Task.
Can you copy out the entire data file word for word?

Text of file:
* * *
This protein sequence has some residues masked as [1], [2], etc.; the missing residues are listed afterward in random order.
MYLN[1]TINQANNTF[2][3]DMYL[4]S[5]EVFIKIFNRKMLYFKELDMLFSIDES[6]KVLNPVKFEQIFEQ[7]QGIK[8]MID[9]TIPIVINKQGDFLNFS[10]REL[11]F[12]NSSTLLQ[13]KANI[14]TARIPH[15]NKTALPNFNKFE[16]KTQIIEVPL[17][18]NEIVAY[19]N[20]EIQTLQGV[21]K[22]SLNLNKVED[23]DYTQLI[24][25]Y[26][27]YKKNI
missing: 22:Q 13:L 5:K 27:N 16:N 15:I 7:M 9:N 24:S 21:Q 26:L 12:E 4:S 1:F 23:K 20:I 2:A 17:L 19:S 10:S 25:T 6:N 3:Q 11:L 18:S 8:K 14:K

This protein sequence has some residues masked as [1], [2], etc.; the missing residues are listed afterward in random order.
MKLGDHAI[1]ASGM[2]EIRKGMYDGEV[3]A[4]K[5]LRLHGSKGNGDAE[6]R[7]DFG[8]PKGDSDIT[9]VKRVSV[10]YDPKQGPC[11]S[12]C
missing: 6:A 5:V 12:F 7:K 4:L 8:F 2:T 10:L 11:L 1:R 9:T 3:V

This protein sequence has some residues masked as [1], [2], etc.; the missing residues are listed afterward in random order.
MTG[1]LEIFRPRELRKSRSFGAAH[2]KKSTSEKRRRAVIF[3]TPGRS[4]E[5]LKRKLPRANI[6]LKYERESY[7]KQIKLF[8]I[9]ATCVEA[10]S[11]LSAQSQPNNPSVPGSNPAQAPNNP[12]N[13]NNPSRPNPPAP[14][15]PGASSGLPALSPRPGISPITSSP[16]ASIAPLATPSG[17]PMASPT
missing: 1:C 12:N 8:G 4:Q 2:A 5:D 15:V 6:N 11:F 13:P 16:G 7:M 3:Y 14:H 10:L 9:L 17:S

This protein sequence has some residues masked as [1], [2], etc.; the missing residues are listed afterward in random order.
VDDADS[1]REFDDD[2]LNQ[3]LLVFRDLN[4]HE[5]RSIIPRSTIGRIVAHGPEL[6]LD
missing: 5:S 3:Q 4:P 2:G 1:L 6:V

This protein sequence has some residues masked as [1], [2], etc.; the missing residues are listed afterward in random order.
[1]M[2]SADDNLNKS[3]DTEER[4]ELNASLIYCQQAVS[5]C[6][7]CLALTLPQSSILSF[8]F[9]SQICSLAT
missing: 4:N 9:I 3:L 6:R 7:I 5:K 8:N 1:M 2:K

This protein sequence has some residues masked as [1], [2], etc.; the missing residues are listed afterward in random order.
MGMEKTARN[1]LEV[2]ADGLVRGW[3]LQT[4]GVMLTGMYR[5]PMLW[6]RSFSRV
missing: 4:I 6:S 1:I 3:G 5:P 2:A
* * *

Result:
This protein sequence has some residues masked as [1], [2], etc.; the missing residues are listed afterward in random order.
MYLN[1]TINQANNTF[2][3]DMYL[4]S[5]EVFIKIFNRKMLYFKELDMLFSIDES[6]KVLNPVKFEQIFEQ[7]QGIK[8]MID[9]TIPIVINKQGDFLNFS[10]REL[11]F[12]NSSTLLQ[13]KANI[14]TARIPH[15]NKTALPNFNKFE[16]KTQIIEVPL[17][18]NEIVAY[19]N[20]EIQTLQGV[21]K[22]SLNLNKVED[23]DYTQLI[24][25]Y[26][27]YKKNI
missing: 22:Q 13:L 5:K 27:N 16:N 15:I 7:M 9:N 24:S 21:Q 26:L 12:E 4:S 1:F 23:K 20:I 2:A 17:L 19:S 10:S 25:T 6:N 3:Q 11:L 18:S 8:K 14:K

This protein sequence has some residues masked as [1], [2], etc.; the missing residues are listed afterward in random order.
MKLGDHAI[1]ASGM[2]EIRKGMYDGEV[3]A[4]K[5]LRLHGSKGNGDAE[6]R[7]DFG[8]PKGDSDIT[9]VKRVSV[10]YDPKQGPC[11]S[12]C
missing: 6:A 5:V 12:F 7:K 4:L 8:F 2:T 10:L 11:L 1:R 9:T 3:V

This protein sequence has some residues masked as [1], [2], etc.; the missing residues are listed afterward in random order.
MTG[1]LEIFRPRELRKSRSFGAAH[2]KKSTSEKRRRAVIF[3]TPGRS[4]E[5]LKRKLPRANI[6]LKYERESY[7]KQIKLF[8]I[9]ATCVEA[10]S[11]LSAQSQPNNPSVPGSNPAQAPNNP[12]N[13]NNPSRPNPPAP[14][15]PGASSGLPALSPRPGISPITSSP[16]ASIAPLATPSG[17]PMASPT
missing: 1:C 12:N 8:G 4:Q 2:A 5:D 15:V 6:N 11:F 13:P 16:G 7:M 3:Y 14:H 10:L 9:L 17:S

This protein sequence has some residues masked as [1], [2], etc.; the missing residues are listed afterward in random order.
VDDADS[1]REFDDD[2]LNQ[3]LLVFRDLN[4]HE[5]RSIIPRSTIGRIVAHGPEL[6]LD
missing: 5:S 3:Q 4:P 2:G 1:L 6:V

This protein sequence has some residues masked as [1], [2], etc.; the missing residues are listed afterward in random order.
[1]M[2]SADDNLNKS[3]DTEER[4]ELNASLIYCQQAVS[5]C[6][7]CLALTLPQSSILSF[8]F[9]SQICSLAT
missing: 4:N 9:I 3:L 6:R 7:I 5:K 8:N 1:M 2:K

This protein sequence has some residues masked as [1], [2], etc.; the missing residues are listed afterward in random order.
MGMEKTARN[1]LEV[2]ADGLVRGW[3]LQT[4]GVMLTGMYR[5]PMLW[6]RSFSRV
missing: 4:I 6:S 1:I 3:G 5:P 2:A